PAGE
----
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    • Corncrake
    • By Corncrake 6th Feb 18, 12:22 AM
    • 5Posts
    • 0Thanks
    Corncrake
    Lump sum tax implications
    • #1
    • 6th Feb 18, 12:22 AM
    Lump sum tax implications 6th Feb 18 at 12:22 AM
    Hello,
    I was 65 in 2009 but have not yet claimed a small employment pension (employment from 1978 to 1997)

    It seems I have two options (A) full pension plus arrears(subject to tax) , and (B) a Retirement Lump Sum and Reduced Pension plus arrears(subject to tax)
    [the arrears are, I think, what I should have been receiving all these years ]

    I am unsure about the implications of the bits (subject to tax)

    I have just begun to claim my State Pension (starting end of January but not yet in the bank) and I understand my deferred State Pension lump sum (dSPls) , if I opt for it, will be taxed at my current tax rate which is 0% as I have no other income (except for some tiny bank interests of a few pounds)

    However both the (a) and (b) arrears are above the personal allowance; so would they be considered income for this year and take me into 20% tax bracket for them and also! for the dSPls eeek! ?

    or are they taxable at my present 0% tax rate, just like the dSPls is if I have no other earnings ? (I think that this case is probably not correct ? )

    I am thinking that perhaps I should not begin claiming my employment pension until a later year, or perhaps after April this year ?

    Thanks for any help.
    Last edited by Corncrake; 06-02-2018 at 12:53 AM.
Page 1
    • AlanP
    • By AlanP 6th Feb 18, 1:25 PM
    • 1,100 Posts
    • 790 Thanks
    AlanP
    • #2
    • 6th Feb 18, 1:25 PM
    • #2
    • 6th Feb 18, 1:25 PM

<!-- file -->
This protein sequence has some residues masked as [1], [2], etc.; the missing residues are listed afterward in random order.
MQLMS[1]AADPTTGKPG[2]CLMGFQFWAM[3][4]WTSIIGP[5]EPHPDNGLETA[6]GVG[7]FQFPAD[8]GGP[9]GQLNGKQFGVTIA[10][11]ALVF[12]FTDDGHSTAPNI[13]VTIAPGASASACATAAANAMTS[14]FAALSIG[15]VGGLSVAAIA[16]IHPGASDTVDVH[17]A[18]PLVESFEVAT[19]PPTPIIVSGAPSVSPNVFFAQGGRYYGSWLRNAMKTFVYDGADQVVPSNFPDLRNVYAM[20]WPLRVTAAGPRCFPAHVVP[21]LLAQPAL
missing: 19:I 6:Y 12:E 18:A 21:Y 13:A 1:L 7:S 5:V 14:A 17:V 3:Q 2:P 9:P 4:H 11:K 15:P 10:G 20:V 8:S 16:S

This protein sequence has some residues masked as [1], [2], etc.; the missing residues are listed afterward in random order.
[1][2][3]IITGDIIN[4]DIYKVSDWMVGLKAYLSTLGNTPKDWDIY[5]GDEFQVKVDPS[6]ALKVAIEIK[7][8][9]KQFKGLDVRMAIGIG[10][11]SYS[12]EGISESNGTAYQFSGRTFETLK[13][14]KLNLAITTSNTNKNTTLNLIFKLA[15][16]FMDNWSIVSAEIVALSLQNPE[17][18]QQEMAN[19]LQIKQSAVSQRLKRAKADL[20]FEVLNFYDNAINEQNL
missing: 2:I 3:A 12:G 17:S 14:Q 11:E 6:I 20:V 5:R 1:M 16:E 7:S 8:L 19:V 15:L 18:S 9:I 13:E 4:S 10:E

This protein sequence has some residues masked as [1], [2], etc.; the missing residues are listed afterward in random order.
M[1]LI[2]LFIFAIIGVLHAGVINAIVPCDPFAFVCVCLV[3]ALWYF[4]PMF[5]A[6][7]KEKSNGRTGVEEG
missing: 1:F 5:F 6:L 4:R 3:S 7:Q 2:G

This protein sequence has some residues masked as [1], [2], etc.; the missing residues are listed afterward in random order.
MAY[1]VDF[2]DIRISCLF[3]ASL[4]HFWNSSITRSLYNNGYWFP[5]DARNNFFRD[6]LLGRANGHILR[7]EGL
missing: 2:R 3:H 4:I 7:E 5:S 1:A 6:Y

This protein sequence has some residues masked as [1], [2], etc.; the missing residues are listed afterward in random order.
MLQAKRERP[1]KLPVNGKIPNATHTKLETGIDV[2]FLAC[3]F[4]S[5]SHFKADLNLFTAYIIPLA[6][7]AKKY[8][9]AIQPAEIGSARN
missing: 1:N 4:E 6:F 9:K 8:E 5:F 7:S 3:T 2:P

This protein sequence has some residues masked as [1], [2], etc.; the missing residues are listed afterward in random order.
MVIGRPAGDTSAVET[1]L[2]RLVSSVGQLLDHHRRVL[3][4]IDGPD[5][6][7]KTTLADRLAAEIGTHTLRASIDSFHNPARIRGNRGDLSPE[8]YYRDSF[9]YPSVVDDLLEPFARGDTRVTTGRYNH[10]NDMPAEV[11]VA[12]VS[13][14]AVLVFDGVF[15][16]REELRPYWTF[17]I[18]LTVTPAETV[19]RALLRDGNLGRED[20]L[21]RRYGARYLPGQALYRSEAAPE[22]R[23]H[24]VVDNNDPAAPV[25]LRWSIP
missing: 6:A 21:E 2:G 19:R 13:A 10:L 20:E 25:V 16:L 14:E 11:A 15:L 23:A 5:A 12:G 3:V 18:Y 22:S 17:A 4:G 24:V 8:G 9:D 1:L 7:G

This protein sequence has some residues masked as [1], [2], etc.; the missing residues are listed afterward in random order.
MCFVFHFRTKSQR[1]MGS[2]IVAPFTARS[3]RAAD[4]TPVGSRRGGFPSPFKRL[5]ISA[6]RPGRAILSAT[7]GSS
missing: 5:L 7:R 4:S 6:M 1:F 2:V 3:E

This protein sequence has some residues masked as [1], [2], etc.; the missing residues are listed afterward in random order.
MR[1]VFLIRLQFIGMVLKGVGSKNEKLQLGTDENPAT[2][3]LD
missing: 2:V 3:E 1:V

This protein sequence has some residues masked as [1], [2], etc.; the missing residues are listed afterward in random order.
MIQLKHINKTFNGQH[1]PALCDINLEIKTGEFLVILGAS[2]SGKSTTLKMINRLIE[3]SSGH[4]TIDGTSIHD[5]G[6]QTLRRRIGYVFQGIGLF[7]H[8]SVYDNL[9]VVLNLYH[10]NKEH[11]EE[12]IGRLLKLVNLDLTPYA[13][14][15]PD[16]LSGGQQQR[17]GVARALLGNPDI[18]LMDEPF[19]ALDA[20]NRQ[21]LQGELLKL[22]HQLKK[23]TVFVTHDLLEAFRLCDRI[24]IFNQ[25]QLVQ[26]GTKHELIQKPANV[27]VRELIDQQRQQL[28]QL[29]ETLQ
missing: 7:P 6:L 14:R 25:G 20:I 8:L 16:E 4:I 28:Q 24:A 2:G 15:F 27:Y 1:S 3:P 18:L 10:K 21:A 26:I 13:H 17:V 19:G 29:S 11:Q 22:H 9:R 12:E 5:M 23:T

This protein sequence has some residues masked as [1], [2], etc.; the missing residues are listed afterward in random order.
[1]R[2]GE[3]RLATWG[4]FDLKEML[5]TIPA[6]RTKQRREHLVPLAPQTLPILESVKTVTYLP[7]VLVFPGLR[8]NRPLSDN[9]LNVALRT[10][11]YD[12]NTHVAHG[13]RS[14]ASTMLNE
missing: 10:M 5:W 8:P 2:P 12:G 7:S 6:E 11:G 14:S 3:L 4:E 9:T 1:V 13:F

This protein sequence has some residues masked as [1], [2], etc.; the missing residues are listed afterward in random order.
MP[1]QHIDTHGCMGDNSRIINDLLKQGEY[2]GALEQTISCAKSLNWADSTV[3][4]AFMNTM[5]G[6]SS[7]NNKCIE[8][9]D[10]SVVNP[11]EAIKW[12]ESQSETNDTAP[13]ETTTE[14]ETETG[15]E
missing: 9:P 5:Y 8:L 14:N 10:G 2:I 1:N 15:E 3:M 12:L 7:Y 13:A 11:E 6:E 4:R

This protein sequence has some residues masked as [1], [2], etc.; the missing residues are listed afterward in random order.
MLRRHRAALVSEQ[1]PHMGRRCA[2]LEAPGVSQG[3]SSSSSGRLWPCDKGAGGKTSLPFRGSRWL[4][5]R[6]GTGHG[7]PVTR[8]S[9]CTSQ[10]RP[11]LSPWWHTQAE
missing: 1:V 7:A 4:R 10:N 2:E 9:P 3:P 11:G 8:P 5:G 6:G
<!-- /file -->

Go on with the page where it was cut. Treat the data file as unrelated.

You will be taxed on all INCOME over your Personal Tax Allowance so trying to manage the tax years when you take income can help mitigate the overall effect.

    That means, you have a couple of months left in this tax year to get out what you can up to your limit before it starts again on 6th April.
    • xylophone
    • By xylophone 6th Feb 18, 1:55 PM
    • 24,478 Posts
    • 14,330 Thanks
    xylophone
    • #3
    • 6th Feb 18, 1:55 PM
    • #3
    • 6th Feb 18, 1:55 PM
    https://www.gov.uk/hmrc-internal-manuals/self-assessment-manual/sam121160

    Contact HMRC.

    https://www.gov.uk/government/organisations/hm-revenue-customs/contact/income-tax-enquiries-for-individuals-pensioners-and-employees


    https://www.litrg.org.uk/tax-guides/pensioners-and-tax/what-state-pension-deferral
    • Corncrake
    • By Corncrake 6th Feb 18, 2:17 PM
    • 5 Posts
    • 0 Thanks
    Corncrake
    • #4
    • 6th Feb 18, 2:17 PM
    • #4
    • 6th Feb 18, 2:17 PM
    You will be taxed on all INCOME over your Personal Tax Allowance so trying to manage the tax years when you take income can help mitigate the overall effect.

    That means, you have a couple of months left in this tax year to get out what you can up to your limit before it starts again on 6th April.
    Originally posted by AlanP
    Thanks for your help, yes, I think that I have got the order of claiming wrong, I should have claimed the arrears this year [and they would have been taxable but I would have had no other income to be taxed at the same time] and my State Pension next year

    It seems to me at the mo. that I can take my SPlumpsum now at 0% but if I take the Arrears lump next year it will be added to my SPincome and both will be taxed after personal allowance is deducted ??
    Booo not a terrible situation but could have been avoided botheration !

    Am I in the right place or am I missing something ?
    • Corncrake
    • By Corncrake 6th Feb 18, 2:32 PM
    • 5 Posts
    • 0 Thanks
    Corncrake
    • #5
    • 6th Feb 18, 2:32 PM
    • #5
    • 6th Feb 18, 2:32 PM
    Thanks, @xylophone I had seen the third link which is what set me thinking about preserving it's 0% tax lumpsum